The best of what to do in and around Los Angeles this week
Everything has a twist this week in Los Angeles. Your horror movie screening? It's in an abandoned zoo. Your weekend run now includes beer. A street jam harks back to the Roaring Twenties, and Palm Springs reveals its most star-studded stay. Hungry for more? Try Office Brera, the new Italian restaurant from the minds behind DTLA's Factory Kitchen.
AFAR Local is our weekly insider guide to the best of what's happening in cities around the U.S.
April 1 | Movie screening
Griffith Park can feel straight-up creepy once the sun begins to set. The Old L.A. Zoo is one of the most foreboding spots around. That’s why it’s the perfect spot for an outdoor screening of The Shining, brought to us by the people at Great Horror Campout. “Where’s Johnny?” you ask. Careful, he may just be behind you. An abandoned zoo would be the perfect hideout, wouldn’t it? Bring your own picnic food, but take note: there's no alcohol allowed. You’ll have to brave the show on inner strength alone.
7:15 p.m. | Old L.A. Zoo at Griffith Park, 4730 Crystal Springs Dr., Los Angeles | $15 | website
April 2 | Race
The National Beer Mile
If you’re not really the running type, consider the National Beer Mile your new best friend. It’s a fun run (or walk) for the non-runner in all of us, proudly hosting beer-fueled running events in most of the 50 states. Don’t miss the L.A. stop on Saturday. This mile-long run is divided into four sections, each with a beer station. Chug your brew at the station or take it to go—the run is all about having fun, getting sweaty, and appreciating the fruits of your labor . . . in this case, more cervezas at the finish-line after-party. Costumes and puns are encouraged, so bring your A-game when it comes to beer-inspired dress-up (Homer Simpson, anyone?) and word play.
12 p.m. | L.A. Memorial Coliseum, 3911 S. Figueroa St., Los Angeles | From $40 | website
April 1–3 | Music
Roaring Twenties Street Jam
There is a reason why the Jazz Age continues to have such a hold on popular culture nearly 100 years after it ended. It was a time to break out of constricting molds and corsets and find your own forms of expression and authenticity. The Charleston, Argentine Tango, Solo Jazz and Early Swing are all influential dances that deserve to be celebrated—in the streets! This daylong event includes a tour of a Frank Lloyd Wright, dance instruction, and a performance by the famed Janet Klein and her Parlor Boys at the Griffith Park Carousel (which was built in the '20s). It’s a whole weekend of roaring good times.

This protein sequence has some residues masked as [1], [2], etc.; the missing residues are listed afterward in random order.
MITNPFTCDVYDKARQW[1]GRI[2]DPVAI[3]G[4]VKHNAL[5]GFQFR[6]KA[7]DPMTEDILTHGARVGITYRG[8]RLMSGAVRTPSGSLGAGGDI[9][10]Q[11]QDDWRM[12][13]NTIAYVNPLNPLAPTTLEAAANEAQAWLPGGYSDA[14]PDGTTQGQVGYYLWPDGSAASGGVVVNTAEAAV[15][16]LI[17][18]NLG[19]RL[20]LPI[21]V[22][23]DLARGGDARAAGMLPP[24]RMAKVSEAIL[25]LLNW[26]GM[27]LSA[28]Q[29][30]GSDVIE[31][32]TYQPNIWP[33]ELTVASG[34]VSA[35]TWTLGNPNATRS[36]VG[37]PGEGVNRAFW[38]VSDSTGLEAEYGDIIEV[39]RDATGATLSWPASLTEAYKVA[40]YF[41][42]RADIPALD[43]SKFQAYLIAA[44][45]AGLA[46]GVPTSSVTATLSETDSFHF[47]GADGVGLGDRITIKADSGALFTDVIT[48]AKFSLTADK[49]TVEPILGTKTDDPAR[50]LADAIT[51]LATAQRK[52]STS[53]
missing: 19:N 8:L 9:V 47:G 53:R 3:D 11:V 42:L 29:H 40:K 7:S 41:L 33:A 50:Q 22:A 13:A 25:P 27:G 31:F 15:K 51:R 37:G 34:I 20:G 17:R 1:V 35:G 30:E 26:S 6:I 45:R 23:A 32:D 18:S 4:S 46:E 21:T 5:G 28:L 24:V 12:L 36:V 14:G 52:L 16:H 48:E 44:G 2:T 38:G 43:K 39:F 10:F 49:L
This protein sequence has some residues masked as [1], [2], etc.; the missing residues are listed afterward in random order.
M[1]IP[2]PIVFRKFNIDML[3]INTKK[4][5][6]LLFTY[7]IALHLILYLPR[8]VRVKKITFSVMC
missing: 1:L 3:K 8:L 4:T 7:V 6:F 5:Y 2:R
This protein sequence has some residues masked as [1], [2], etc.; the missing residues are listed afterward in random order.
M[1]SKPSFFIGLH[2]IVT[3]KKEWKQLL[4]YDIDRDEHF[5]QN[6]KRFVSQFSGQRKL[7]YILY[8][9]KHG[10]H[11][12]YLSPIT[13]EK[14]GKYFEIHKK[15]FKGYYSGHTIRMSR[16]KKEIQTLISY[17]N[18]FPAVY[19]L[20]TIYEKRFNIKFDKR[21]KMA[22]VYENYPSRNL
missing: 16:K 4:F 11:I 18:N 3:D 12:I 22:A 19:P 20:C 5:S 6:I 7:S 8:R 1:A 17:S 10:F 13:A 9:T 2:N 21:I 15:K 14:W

Times & locations vary | From $20 | website
April 2–3 | Escape the city
In the 1950s, when Hollywood’s star players needed to escape the glaring eyes of the public, they ended up in the desert. Palm Springs became a home away from home for Hollywood’s brightest. MGM actor Don Castle and his wife Zetta built Castle’s Red Barn as their own personal oasis. The Barn has been reincarnated since the heydays of the '50s and still retains the original charm and appeal of Castle’s vision. Now known as Sparrows Lodge, the Barn doesn't have TVs or phones in any of its twenty rooms. Instead, you can feast your eyes on art by Ed Ruscha and Alex Katz, lounge by the pool, and grub on California cuisine with a menu that changes with the season. In keeping with the Hollywood allure, this is a 21-and-older property.
1330 E. Palm Canyon Dr., Palm Springs | (760) 327-2300 | website
Now open | Restaurant
Restaurateur Matteo Ferdinandi, chef Angelo Auriana, and sommelier Francine Diamond-Ferdinandi are passionate about all things Italian. They’ve delighted our taste buds at The Factory Kitchen in Downtown L.A. Now, at their new spot, Officine Brera, they offer a taste of cucina povera, the country food of Northern Italy that Chef Auriana grew up eating. L.A.’s famous food critic Jonathan Gold has already given it his seal of approval, so don’t wait to make reservations. Try the lingua tonnata (pickled beef tongue) if you’re feeling daring, or play it safe with the handmade gnocchi. You really can’t go wrong with anything on the menu.
1331 E. 6th St., Los Angeles | (213) 553-8006 | website
Eva Glettner is a writer and a native Angeleno. She loves art, travel, coffee, and skateboarding.